Experts no longer recommend routine prostate cancer screening.
An influential health task force convened by the government now says that the benefits of getting screened for prostate cancer may slightly outweigh the risks. For that reason, the U.S Preventive Services Task Force (USPSTF) is advising men to discuss with their doctors whether screening makes sense for them, rather than skipping the test as they’d previously recommended for most men.
The new recommendation is a reversal from the one they issued in 2012, when the USPSTF advised most men not to get screened for prostate cancer using an inexpensive blood test, called a prostate specific antigen (PSA) test. Based on the evidence they had available at that time, they concluded that the risks of screening—which include false positive results, overtreatment of slow-growing cancers and side effects from those treatments—outweighed the small benefits. But with more data on the subject, the task force now leans toward the benefits of screening.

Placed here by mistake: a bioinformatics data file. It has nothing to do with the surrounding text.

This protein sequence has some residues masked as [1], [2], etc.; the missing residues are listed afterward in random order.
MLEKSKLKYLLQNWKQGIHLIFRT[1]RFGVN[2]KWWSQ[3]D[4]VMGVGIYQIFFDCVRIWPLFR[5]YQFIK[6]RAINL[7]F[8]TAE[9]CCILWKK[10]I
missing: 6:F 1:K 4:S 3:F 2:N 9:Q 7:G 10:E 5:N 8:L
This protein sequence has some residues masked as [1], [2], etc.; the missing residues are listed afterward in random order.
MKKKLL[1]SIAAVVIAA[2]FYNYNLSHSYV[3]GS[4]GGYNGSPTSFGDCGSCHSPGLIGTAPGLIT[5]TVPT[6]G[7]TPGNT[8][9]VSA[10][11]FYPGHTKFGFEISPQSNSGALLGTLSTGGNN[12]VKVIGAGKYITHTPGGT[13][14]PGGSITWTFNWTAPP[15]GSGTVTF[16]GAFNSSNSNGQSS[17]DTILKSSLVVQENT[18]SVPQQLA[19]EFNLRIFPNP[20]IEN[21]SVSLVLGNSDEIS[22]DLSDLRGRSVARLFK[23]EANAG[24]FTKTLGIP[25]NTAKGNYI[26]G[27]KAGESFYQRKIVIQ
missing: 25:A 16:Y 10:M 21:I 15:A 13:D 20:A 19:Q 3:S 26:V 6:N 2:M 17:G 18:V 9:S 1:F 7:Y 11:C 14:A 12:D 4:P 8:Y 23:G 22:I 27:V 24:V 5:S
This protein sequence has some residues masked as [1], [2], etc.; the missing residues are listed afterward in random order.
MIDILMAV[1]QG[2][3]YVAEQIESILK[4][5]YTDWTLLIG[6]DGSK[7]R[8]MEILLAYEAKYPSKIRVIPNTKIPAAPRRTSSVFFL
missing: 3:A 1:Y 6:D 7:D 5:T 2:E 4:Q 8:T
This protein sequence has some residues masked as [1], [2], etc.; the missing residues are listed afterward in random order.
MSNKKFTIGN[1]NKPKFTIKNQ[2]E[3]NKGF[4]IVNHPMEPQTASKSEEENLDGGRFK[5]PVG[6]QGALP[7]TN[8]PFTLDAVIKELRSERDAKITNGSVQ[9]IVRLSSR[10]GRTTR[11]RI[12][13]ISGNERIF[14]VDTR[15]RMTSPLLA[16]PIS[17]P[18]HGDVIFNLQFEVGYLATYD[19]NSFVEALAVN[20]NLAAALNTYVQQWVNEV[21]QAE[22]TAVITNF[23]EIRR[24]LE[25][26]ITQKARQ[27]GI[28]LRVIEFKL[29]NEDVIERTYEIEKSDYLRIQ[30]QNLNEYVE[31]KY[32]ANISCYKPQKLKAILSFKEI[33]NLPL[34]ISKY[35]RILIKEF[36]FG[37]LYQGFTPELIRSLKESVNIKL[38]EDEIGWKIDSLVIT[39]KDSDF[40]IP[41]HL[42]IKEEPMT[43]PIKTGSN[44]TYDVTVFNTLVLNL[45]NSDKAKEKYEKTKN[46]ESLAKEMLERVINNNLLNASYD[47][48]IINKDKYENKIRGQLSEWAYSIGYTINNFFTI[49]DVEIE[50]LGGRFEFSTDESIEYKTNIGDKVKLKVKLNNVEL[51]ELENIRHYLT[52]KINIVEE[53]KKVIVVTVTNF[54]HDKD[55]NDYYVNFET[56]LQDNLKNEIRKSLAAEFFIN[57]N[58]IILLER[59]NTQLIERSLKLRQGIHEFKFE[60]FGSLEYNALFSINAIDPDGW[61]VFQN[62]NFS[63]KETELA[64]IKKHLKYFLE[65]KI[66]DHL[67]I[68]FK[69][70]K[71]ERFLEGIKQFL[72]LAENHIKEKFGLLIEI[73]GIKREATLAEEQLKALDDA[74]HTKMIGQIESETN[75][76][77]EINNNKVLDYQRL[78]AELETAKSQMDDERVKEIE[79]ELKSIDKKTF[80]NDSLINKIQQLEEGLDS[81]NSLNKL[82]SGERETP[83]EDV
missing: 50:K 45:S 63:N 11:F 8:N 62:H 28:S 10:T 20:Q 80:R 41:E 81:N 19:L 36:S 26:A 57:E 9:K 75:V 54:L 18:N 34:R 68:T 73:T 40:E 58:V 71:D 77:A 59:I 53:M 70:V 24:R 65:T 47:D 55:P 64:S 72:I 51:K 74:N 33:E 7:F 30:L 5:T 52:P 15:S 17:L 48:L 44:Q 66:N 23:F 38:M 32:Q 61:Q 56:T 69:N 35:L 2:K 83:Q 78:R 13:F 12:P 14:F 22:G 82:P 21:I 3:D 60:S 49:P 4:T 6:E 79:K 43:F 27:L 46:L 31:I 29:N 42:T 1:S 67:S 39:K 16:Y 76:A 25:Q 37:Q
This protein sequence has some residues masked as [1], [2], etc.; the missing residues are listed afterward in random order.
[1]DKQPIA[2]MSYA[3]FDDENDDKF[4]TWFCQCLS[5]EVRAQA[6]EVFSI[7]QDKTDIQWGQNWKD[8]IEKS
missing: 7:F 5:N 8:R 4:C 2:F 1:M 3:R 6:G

“We had evidence in 2012 that suggested to us the benefits of screening did not outweigh the harms,” says Dr. Kirsten Bibbins-Domingo, chair of the USPSTF and professor of medicine at University of California San Francisco. “That’s why we recommended against screening. With this update we have new evidence and our assessment of the balance shifted to now say there is likely a small net benefit to screening.”
Read full article: Experts Change Their Minds About Prostate Cancer Screening | Time.com
|Read Full Article: Experts Change Their Minds About Prostate Cancer Screening | Time.com|